913. D. Stephens to Harrod , 9 July 1939 [a]

[Replies to a letter not found, the exchange continues at 923 ]

7 King Street, S t James's, [London] S.W.1. #

9 July 1939

Dear Roy

Keynes' letter in the Times [1] reminded me too of your letter, which I had had typed and circulated to various people like Hawtrey over a month ago. I went to see Hawtrey yesterday and found him more ready to admit the charge of bureaucratic inertia than the arguments of your memorandum. But he was fearfully busy & could not spare me more than about 10 minutes. I am going to lunch with him on Tuesday, however, and will try & produce you some sort of a considered reply--though I am afraid I may be an unsatisfactory post-box between experts! His general line of argument, so far as I understood it, was--we have been thinking about this for a long time. It is a much more complicated problem than it sounds. There are tremendous objections to the government holding vast stocks of commodities--the chief one being that nobody has the least idea what may happen to the price-level over a period of time. In the end it boils down to the question how we can best mobilise the same total of our resources against an outbreak of war. At present we think we are better off with the gold in the Exch[ange]. Eq[ualisation]. Ac[count]. than we sh[oul]d. be with £100-200 million worth of Essential Commodities.

I admit that this is in no sense an answer to your points. But I will try & get you a reasoned answer. Please don't take this as said, till I write again, as I may be misrepresenting the argument.

On the point which Zuckerman [2] raised the same evening--reserves of medical supplies--I am told by our Social Services Division that the Ministry of Health has done almost nothing else since last September but see that there are sufficient reserves of medical necessities all over the country. So the bureaucrats have been doing their best there anyway!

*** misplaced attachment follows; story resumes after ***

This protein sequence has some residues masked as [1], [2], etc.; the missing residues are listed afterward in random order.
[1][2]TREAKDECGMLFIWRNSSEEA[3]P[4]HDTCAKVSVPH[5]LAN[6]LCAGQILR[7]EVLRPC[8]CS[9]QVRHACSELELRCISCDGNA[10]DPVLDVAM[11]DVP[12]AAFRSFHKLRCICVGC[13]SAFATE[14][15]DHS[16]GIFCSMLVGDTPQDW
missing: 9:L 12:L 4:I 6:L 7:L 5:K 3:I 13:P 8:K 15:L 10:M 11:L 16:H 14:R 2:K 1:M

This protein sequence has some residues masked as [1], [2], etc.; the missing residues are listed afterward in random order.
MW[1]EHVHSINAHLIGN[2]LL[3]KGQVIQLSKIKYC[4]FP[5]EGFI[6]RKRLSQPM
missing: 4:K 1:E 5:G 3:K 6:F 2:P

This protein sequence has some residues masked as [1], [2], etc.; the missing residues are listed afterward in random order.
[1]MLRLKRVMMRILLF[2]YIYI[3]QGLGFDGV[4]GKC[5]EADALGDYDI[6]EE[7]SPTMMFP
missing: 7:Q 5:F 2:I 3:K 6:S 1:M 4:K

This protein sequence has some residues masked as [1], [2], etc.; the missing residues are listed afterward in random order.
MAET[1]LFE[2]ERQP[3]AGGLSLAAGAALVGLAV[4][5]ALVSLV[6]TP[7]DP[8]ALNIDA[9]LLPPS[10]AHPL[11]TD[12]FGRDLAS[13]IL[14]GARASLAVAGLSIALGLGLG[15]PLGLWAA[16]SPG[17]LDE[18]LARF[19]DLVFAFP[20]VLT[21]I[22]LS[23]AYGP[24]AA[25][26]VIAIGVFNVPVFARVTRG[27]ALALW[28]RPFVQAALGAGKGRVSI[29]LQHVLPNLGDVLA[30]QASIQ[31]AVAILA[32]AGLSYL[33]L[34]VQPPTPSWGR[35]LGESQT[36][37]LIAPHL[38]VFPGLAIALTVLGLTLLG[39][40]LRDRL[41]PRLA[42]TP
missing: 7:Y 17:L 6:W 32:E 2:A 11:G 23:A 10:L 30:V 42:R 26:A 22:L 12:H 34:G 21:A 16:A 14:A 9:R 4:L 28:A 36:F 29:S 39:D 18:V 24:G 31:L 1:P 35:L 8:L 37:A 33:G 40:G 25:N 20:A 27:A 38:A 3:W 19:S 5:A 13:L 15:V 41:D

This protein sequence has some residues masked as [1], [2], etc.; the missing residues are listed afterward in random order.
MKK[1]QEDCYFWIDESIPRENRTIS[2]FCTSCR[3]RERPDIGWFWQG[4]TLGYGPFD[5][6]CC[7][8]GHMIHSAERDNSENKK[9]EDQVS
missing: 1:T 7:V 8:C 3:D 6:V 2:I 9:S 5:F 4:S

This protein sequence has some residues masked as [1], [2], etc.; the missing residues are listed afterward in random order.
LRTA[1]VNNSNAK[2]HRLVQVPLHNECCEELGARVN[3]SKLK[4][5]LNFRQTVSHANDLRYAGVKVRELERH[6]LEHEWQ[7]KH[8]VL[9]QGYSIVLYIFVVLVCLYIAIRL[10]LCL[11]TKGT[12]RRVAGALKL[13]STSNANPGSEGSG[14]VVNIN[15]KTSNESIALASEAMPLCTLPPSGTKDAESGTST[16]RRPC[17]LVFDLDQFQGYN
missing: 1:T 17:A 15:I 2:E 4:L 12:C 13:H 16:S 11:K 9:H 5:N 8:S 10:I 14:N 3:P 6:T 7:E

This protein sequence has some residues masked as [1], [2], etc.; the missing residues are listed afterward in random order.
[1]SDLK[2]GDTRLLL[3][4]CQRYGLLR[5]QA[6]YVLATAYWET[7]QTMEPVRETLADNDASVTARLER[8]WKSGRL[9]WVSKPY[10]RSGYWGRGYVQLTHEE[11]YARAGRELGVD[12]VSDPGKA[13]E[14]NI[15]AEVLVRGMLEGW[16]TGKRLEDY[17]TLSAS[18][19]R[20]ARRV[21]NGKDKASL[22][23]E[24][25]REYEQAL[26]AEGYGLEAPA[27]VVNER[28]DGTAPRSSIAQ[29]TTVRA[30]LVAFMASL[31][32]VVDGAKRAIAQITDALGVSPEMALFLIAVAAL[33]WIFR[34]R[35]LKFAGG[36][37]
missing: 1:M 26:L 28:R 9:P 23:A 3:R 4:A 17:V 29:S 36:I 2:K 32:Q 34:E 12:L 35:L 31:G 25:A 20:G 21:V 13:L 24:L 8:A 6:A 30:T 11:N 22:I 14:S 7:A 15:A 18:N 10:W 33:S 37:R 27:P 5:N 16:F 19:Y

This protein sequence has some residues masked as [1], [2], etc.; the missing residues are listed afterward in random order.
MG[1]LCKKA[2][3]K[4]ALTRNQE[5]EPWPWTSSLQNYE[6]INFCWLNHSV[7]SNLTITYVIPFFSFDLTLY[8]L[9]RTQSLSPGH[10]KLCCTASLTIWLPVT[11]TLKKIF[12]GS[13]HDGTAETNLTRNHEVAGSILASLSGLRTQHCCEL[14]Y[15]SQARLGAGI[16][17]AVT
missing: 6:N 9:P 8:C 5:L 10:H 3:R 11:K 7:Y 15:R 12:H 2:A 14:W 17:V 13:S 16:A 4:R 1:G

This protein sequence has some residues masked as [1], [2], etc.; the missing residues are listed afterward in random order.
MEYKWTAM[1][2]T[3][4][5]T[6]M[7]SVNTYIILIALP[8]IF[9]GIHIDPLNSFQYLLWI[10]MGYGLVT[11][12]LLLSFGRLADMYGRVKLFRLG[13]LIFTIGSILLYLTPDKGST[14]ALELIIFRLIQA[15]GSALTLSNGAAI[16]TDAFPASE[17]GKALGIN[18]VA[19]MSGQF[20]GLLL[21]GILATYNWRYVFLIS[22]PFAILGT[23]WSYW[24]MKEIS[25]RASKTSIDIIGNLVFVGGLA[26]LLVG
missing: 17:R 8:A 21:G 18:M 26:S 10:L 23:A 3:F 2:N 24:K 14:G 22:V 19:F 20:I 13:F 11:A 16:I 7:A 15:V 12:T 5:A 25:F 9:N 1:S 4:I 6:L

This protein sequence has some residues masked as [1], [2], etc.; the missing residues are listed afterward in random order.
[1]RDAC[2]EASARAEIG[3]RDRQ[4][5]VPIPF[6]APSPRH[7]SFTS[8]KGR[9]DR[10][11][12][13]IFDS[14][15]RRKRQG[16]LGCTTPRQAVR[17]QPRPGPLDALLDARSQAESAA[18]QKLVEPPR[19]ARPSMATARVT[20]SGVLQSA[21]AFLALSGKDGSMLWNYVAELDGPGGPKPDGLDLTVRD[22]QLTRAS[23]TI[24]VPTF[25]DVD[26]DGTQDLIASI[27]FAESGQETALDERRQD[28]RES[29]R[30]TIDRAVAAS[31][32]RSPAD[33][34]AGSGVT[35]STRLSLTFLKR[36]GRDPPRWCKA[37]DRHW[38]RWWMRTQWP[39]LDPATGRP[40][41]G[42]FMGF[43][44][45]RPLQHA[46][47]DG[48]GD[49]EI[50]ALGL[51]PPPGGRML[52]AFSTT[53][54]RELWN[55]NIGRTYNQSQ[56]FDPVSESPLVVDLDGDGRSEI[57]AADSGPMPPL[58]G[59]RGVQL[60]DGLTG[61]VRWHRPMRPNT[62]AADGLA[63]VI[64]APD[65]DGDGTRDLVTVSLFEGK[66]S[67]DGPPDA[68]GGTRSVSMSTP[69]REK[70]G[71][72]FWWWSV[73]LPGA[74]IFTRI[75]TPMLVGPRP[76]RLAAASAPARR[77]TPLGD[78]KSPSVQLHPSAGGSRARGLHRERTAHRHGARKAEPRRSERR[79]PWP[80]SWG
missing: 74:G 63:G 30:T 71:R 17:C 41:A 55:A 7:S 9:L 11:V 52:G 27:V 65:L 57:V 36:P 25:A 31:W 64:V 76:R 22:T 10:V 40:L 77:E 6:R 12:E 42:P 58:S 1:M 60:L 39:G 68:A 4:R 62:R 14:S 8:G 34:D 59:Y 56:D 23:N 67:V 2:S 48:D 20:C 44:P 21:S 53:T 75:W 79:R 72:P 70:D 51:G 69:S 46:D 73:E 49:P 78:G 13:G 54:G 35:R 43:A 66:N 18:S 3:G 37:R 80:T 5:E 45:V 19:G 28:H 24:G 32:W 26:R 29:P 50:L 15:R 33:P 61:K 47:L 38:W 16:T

Yours ever

David Stephens.

  1. 1. J. M. Keynes, "The Storage of Reserves. Idle Ships and Cheap Wheat. No Waste of Money", The Times, 7 July 1939, p. 15.

    2. Solly Zuckerman (1904-93), zoologist, expert in primate morphology, physiology and behaviour at the Anatomy Department in Oxford; "sponsored by Harrod", he became a member of Christ Church since his arrival in Oxford in 1934 (S. Zuckerman, From Apes to Warlords, London: Hamish Hamilton, 1978, p. 88).

    Zuckerman was the founder of the Tots and Quots, a small dining club whose members included Harrod, Hugh Gaitskell, J. B. S. Haldane, Julian Huxley, C. H. Waddington, J. G. Crowther, Joseph Needham, Desmond Bernal, Lancelot Hogben, M. M. Postan, Sebastian Sprott (Harrod is not included in the list of members preserved among Zuckerman's papers, SZ/TQ/1/3/2; Zuckerman, however, recollected that Harrod was among the original members: From Apes to Warlords, p. 60). Zuckerman decided the menu, agreed on the topic for the after-dinner discussion, and arranged for the opening speaker. Meetings took place monthly from November 1931 to 1933, discussing topics such as the economic implications of science, popularization of science or the ethical content of Marxist theory (the titles of some of the talks and a proposed list of subjects are preserved in SZ/TQ/1/3/14).